Even with the help of a few bags of Valentine’s candy, there’s absolutely no way to sugarcoat this: Breakups are terrible. They’re pretty much the furthest thing from fun no matter when they happen, but they can feel especially crummy when they happen within a few weeks of what’s supposed to be the loveliest day of the year.
Whether you love Valentine’s Day or just love to hate it, you have to admit that a breakup around February 14 feels like one of the worst scenarios for the end of a relationship. The Valentine’s Day season is one of the only times when it’s practically impossible to hide from messages of romance and forever love, and who needs to experience loneliness when love is in the air.
You will start recalling all the awesome memories from your relationship while seeing the couples and might think of a patch up but if the breakup was for a legit reason then there should be no compromise. Don’t go back to your ex just because you miss them during the season or feel lonely.
While you are trying to cope with the situation the roses and teddy bears in a store reminds you of how your valentine’s used to be.
Put a positive spin on things and deal with things in the holiday.
There are a few ways to deal with the misery and focus on your goals and while love is in the air you can create the air of individualism.
Focus on self-care and positive distractions.
Don’t sit around wallowing. Instead, take action by making a plan to do something that will actually help you heal. Grab a friend and get some fresh air or set up a massage on Valentine’s Day. The more distracted you are, the easier it will be to survive February 14.
Don’t create a big fuss about Valentine’s Day.
Recognize that what feels like a season is largely a marketing ploy,” Dr Benton suggests. “Valentine’s Day is a little in-your-face.” Realizing that much of the hubbub around the occasion is just smart business on the part of candy and chocolate companies might help you feel a little better about tackling the weeks ahead. Remember: Valentine’s Day is really, well, a day. Get through those 24 hours, and you’ll be well on your way to bouncing back.
Remember that grief is totally normal.
Would we want to be the kind of people who are completely unaffected by a loss like that? No! We want to be sensitive, compassionate, caring people. Sometimes, that means when bad things happen, we feel bad — and that’s okay. That’s healthy. If you’re feeling down in the dumps, cut yourself some slack and give yourself the time and space you need to get through the breakup aftermath.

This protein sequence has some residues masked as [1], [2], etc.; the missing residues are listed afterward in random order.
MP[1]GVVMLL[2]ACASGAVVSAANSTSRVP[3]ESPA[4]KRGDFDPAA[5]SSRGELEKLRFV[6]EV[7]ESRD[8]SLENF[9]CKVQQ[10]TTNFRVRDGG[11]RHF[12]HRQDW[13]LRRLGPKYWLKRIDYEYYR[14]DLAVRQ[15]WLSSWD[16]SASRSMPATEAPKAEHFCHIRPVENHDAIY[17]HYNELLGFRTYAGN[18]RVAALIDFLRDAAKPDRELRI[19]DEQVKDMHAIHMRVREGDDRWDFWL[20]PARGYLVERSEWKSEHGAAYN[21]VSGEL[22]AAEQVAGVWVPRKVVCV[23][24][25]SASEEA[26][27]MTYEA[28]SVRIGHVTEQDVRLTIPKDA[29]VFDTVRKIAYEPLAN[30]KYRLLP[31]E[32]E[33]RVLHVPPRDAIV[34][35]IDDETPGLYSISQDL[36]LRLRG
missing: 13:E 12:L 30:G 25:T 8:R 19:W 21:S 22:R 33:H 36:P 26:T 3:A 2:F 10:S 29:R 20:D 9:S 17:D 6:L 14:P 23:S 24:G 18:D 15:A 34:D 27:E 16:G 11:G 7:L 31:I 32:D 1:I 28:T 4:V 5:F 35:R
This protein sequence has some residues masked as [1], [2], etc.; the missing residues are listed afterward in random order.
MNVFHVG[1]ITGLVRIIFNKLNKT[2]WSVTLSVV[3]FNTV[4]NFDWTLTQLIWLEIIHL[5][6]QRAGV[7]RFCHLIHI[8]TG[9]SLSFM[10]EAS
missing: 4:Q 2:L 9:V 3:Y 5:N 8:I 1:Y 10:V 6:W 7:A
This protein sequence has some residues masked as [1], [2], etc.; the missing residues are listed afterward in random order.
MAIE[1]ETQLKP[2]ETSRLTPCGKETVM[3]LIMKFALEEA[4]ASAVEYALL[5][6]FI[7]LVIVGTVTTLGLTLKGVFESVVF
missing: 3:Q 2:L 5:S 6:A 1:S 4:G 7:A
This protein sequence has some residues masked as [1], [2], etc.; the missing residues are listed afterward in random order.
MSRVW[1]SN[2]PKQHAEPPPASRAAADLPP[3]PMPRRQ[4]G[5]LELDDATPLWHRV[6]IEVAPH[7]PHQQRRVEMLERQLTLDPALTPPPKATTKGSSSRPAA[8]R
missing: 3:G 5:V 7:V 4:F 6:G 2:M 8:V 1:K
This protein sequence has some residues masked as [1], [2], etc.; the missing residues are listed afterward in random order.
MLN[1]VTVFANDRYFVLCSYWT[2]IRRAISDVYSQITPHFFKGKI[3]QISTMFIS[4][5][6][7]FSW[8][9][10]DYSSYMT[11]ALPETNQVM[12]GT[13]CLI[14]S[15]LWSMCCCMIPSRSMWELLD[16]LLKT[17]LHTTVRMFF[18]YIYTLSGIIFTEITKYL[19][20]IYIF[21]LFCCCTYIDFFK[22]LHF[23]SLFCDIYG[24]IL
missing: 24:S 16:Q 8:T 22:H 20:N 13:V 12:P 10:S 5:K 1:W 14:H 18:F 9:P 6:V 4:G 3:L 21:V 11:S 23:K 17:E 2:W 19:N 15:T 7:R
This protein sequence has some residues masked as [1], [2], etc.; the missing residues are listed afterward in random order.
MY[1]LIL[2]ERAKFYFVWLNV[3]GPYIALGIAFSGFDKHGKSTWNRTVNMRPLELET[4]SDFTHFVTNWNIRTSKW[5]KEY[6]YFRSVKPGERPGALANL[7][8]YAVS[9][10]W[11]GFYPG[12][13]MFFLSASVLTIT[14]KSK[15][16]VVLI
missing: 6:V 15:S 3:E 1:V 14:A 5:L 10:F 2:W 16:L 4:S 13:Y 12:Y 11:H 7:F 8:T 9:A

Go on a vacation.
Now that you are not in a relationship you have more freedom and you can save for a vacation. Embark on a journey and be truly free. Enjoy yourself while you can, meet new interesting people and be part of an adventure. By the time you do this Valentine’s Day would be out of your mind and it would be just another day.
Spend time with your mother.
A mother is every child’s support system. No matter how much of a grown-up you are there will always be times when you get tired of the world and just want to talk to your mother. Have an adult conversation with her, and get some solid tips on moving forward. One day, this will all be a distant memory that you’ll be cracking up about as well.
Hangout with your best friends.
Your best friends will always help you get through a breakup. Assemble them for a fun sleepover or for a karaoke night. Having fun with them will make you forget the complications and disappointment for once. You can cry on their shoulders and for once even forget about Valentine’s Day.
Be a smart consumer of social media.
Most of us could probably take this hint 365 days of the year regardless of our relationship status, but if it’s Valentine’s Day and you’re recovering from a recent breakup, it’s all the more important. Take it easy on the Instagram scrolling and Facebook stalking. You don’t need to be confronted with sappy Valentine’s Day posts and couple pics while you’re trying to heal your heart. You get inundated with people looking like their life is better than it is. Nobody’s real-life looks much like their life looks on social media. It’s really important to keep that in mind.
Don’t make the breakup more complicated just because of the timing.
If you had real feelings for your ex the breakup was going to be a challenge whether it happened in February, June, or October — so try not to assign additional significance or sentimentality to the situation simply because it all went down so close to February 14. Approach the aftermath of this split just as you would any other breakup at any other time. Do your best to think of Valentine’s Day as just another day (you definitely won’t be the only one!), and take your grief one day at a time.
End your Valentine’s Day by taking care of yourself. Run a bubble bath, bundle up in your footie-pyjamas, and turn on your guilty pleasure television show. Buy yourself chocolates and eat them while watching television and enjoy your company.
If you’re still thinking about your ex at the end of the day, write down your thoughts in a journal. It’s better to get them out on paper rather than to have them cause chaos in your brain.
Lastly, don’t feel guilty or bad about missing your ex. It’s perfectly normal to want that intimate and romantic relationship back. You will move on and feel better, so give yourself time. Talk to your friends, focus on your own well-being, and make this Valentine’s Day about you.